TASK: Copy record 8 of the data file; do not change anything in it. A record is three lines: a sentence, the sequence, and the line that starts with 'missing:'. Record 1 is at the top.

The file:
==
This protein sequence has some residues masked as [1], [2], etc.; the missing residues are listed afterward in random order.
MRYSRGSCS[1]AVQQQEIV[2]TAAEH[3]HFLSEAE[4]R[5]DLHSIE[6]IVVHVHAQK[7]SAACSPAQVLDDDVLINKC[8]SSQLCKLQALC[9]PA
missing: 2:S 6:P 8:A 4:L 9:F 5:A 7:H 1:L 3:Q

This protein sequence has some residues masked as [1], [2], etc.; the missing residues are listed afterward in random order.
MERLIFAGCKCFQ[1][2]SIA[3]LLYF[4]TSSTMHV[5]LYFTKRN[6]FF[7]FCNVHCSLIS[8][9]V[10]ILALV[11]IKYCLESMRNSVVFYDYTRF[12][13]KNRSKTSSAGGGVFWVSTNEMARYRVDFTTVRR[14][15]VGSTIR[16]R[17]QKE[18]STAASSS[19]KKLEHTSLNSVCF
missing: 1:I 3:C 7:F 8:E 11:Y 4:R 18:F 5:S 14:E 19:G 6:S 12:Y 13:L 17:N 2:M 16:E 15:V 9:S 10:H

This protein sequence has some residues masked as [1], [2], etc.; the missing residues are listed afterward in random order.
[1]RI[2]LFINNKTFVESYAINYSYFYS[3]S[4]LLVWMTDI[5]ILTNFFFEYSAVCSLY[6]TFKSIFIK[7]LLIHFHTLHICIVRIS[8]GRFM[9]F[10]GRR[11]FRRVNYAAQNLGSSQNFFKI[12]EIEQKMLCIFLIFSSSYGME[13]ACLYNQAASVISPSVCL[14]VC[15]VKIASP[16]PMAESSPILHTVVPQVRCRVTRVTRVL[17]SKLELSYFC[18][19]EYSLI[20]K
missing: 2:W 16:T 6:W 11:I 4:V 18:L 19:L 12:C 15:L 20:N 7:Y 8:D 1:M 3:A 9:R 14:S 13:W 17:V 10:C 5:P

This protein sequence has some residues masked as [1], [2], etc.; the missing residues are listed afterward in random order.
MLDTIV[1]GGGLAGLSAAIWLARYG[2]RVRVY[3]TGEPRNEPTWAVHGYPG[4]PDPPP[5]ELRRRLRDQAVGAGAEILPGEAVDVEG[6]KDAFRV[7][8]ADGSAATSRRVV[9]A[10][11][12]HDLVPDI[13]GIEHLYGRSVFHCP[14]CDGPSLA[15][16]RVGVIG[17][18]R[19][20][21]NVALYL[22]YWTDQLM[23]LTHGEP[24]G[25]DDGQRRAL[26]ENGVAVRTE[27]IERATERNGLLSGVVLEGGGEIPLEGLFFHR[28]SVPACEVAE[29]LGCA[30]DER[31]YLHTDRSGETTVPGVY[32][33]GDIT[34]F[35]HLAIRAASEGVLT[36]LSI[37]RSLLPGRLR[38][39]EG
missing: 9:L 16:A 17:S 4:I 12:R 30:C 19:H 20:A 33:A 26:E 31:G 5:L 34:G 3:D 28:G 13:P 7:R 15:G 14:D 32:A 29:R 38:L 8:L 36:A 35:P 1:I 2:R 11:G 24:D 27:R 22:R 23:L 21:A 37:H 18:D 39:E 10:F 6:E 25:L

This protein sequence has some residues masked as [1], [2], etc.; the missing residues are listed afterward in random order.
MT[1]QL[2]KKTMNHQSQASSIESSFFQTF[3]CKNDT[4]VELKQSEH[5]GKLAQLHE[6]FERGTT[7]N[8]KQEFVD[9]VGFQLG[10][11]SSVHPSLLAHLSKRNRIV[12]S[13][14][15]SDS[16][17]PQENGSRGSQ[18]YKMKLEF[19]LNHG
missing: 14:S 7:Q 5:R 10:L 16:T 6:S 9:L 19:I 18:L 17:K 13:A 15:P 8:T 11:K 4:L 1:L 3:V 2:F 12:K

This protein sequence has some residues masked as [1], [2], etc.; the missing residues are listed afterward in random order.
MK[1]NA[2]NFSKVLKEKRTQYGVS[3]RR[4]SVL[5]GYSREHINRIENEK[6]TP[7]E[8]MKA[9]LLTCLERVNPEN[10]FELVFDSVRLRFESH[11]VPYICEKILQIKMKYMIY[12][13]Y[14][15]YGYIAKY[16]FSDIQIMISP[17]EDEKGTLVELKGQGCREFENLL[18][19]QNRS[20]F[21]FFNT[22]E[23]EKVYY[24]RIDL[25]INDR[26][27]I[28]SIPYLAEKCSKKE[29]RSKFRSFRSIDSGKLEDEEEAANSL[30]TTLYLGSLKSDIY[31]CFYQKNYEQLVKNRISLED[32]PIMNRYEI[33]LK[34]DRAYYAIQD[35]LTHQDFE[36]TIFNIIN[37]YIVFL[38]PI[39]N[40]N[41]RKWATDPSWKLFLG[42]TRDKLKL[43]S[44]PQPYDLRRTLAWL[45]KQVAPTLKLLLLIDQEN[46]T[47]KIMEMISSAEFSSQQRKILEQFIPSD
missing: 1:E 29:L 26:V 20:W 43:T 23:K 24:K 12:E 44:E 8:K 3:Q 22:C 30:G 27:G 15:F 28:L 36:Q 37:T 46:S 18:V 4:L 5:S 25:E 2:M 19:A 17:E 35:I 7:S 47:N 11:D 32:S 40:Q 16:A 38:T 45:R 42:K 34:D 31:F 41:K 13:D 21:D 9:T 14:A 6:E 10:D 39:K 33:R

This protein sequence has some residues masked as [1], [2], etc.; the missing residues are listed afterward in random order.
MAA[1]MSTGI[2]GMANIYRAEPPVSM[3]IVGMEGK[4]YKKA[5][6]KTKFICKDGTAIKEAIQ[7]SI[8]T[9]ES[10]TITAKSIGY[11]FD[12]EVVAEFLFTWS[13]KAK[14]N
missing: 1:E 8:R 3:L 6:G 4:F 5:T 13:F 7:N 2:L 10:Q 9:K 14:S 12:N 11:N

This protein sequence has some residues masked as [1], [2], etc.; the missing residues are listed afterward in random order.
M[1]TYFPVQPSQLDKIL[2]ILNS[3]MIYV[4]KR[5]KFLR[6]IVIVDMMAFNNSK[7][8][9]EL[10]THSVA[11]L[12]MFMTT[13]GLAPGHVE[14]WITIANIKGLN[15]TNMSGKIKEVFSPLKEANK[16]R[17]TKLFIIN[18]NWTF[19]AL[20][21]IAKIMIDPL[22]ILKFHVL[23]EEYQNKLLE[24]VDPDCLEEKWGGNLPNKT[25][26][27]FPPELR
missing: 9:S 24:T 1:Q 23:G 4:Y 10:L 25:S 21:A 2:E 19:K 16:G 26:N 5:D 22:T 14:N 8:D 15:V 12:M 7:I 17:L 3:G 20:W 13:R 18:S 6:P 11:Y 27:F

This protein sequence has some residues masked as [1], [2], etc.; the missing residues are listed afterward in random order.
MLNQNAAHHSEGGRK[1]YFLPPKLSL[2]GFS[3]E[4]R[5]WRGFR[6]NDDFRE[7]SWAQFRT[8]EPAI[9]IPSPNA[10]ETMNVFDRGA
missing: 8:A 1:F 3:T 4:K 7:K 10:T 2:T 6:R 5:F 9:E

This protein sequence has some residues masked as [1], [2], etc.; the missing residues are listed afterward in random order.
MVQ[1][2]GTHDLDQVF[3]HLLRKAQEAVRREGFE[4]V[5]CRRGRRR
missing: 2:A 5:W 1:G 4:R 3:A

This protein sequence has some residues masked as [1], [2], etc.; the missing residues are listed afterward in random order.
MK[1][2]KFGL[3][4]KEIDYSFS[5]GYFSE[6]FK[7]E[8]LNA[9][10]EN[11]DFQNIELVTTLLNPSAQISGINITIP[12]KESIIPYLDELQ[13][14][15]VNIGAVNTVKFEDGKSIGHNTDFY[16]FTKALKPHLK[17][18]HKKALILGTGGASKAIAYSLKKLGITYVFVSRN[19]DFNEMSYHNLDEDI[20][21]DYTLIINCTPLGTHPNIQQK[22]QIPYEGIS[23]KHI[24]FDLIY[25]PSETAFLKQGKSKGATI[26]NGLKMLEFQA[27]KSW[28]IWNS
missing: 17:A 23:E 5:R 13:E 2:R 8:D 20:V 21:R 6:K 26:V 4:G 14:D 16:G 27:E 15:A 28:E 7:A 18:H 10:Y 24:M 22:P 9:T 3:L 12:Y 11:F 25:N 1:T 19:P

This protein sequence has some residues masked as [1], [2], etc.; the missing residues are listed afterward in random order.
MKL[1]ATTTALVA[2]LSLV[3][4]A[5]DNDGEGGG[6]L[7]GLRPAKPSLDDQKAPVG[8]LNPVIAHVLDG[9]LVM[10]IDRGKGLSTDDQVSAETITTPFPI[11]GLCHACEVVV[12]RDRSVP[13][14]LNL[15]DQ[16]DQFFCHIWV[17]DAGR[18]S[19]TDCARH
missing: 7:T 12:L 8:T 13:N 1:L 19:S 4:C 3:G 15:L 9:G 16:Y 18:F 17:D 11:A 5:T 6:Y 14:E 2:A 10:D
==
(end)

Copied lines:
This protein sequence has some residues masked as [1], [2], etc.; the missing residues are listed afterward in random order.
M[1]TYFPVQPSQLDKIL[2]ILNS[3]MIYV[4]KR[5]KFLR[6]IVIVDMMAFNNSK[7][8][9]EL[10]THSVA[11]L[12]MFMTT[13]GLAPGHVE[14]WITIANIKGLN[15]TNMSGKIKEVFSPLKEANK[16]R[17]TKLFIIN[18]NWTF[19]AL[20][21]IAKIMIDPL[22]ILKFHVL[23]EEYQNKLLE[24]VDPDCLEEKWGGNLPNKT[25][26][27]FPPELR
missing: 9:S 24:T 1:Q 23:G 4:Y 10:L 25:S 21:A 2:E 19:K 16:G 26:N 5:D 22:T 14:N 8:D 15:V 12:M 7:I 17:L 3:G 20:W 13:R 18:S 6:P 11:Y 27:F